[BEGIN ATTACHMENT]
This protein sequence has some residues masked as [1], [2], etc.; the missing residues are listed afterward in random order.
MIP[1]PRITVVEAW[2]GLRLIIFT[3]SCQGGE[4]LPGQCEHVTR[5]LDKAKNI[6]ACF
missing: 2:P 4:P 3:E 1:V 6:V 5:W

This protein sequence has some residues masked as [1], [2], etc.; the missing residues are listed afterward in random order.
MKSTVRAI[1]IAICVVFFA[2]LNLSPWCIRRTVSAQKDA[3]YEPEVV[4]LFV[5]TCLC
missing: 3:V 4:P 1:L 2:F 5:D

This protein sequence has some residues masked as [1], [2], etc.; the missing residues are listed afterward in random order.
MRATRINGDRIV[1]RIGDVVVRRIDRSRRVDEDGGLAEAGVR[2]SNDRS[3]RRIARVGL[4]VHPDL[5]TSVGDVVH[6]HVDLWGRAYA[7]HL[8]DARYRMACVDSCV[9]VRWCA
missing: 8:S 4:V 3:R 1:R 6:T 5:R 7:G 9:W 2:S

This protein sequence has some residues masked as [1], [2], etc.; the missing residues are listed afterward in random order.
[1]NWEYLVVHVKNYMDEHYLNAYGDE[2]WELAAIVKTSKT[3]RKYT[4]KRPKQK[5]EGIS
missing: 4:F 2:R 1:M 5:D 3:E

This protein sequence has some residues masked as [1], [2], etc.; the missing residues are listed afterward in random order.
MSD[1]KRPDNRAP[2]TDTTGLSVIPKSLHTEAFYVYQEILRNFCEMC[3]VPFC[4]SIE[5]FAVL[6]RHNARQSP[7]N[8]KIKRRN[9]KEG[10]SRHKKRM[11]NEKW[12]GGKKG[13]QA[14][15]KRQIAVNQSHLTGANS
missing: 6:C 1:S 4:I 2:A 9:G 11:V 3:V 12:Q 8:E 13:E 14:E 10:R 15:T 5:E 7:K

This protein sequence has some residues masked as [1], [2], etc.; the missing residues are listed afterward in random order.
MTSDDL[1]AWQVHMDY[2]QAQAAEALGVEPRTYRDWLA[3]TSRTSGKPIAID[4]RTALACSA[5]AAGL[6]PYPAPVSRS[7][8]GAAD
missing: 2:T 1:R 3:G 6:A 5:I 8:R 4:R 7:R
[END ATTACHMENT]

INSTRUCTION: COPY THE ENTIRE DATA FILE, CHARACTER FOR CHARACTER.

This protein sequence has some residues masked as [1], [2], etc.; the missing residues are listed afterward in random order.
MIP[1]PRITVVEAW[2]GLRLIIFT[3]SCQGGE[4]LPGQCEHVTR[5]LDKAKNI[6]ACF
missing: 2:P 4:P 3:E 1:V 6:V 5:W

This protein sequence has some residues masked as [1], [2], etc.; the missing residues are listed afterward in random order.
MKSTVRAI[1]IAICVVFFA[2]LNLSPWCIRRTVSAQKDA[3]YEPEVV[4]LFV[5]TCLC
missing: 3:V 4:P 1:L 2:F 5:D

This protein sequence has some residues masked as [1], [2], etc.; the missing residues are listed afterward in random order.
MRATRINGDRIV[1]RIGDVVVRRIDRSRRVDEDGGLAEAGVR[2]SNDRS[3]RRIARVGL[4]VHPDL[5]TSVGDVVH[6]HVDLWGRAYA[7]HL[8]DARYRMACVDSCV[9]VRWCA
missing: 8:S 4:V 3:R 1:R 6:T 5:R 7:G 9:W 2:S

This protein sequence has some residues masked as [1], [2], etc.; the missing residues are listed afterward in random order.
[1]NWEYLVVHVKNYMDEHYLNAYGDE[2]WELAAIVKTSKT[3]RKYT[4]KRPKQK[5]EGIS
missing: 4:F 2:R 1:M 5:D 3:E

This protein sequence has some residues masked as [1], [2], etc.; the missing residues are listed afterward in random order.
MSD[1]KRPDNRAP[2]TDTTGLSVIPKSLHTEAFYVYQEILRNFCEMC[3]VPFC[4]SIE[5]FAVL[6]RHNARQSP[7]N[8]KIKRRN[9]KEG[10]SRHKKRM[11]NEKW[12]GGKKG[13]QA[14][15]KRQIAVNQSHLTGANS
missing: 6:C 1:S 4:I 2:A 9:G 11:V 3:V 12:Q 8:E 13:E 14:E 10:R 15:T 5:E 7:K

This protein sequence has some residues masked as [1], [2], etc.; the missing residues are listed afterward in random order.
MTSDDL[1]AWQVHMDY[2]QAQAAEALGVEPRTYRDWLA[3]TSRTSGKPIAID[4]RTALACSA[5]AAGL[6]PYPAPVSRS[7][8]GAAD
missing: 2:T 1:R 3:G 6:A 5:I 8:R 4:R 7:R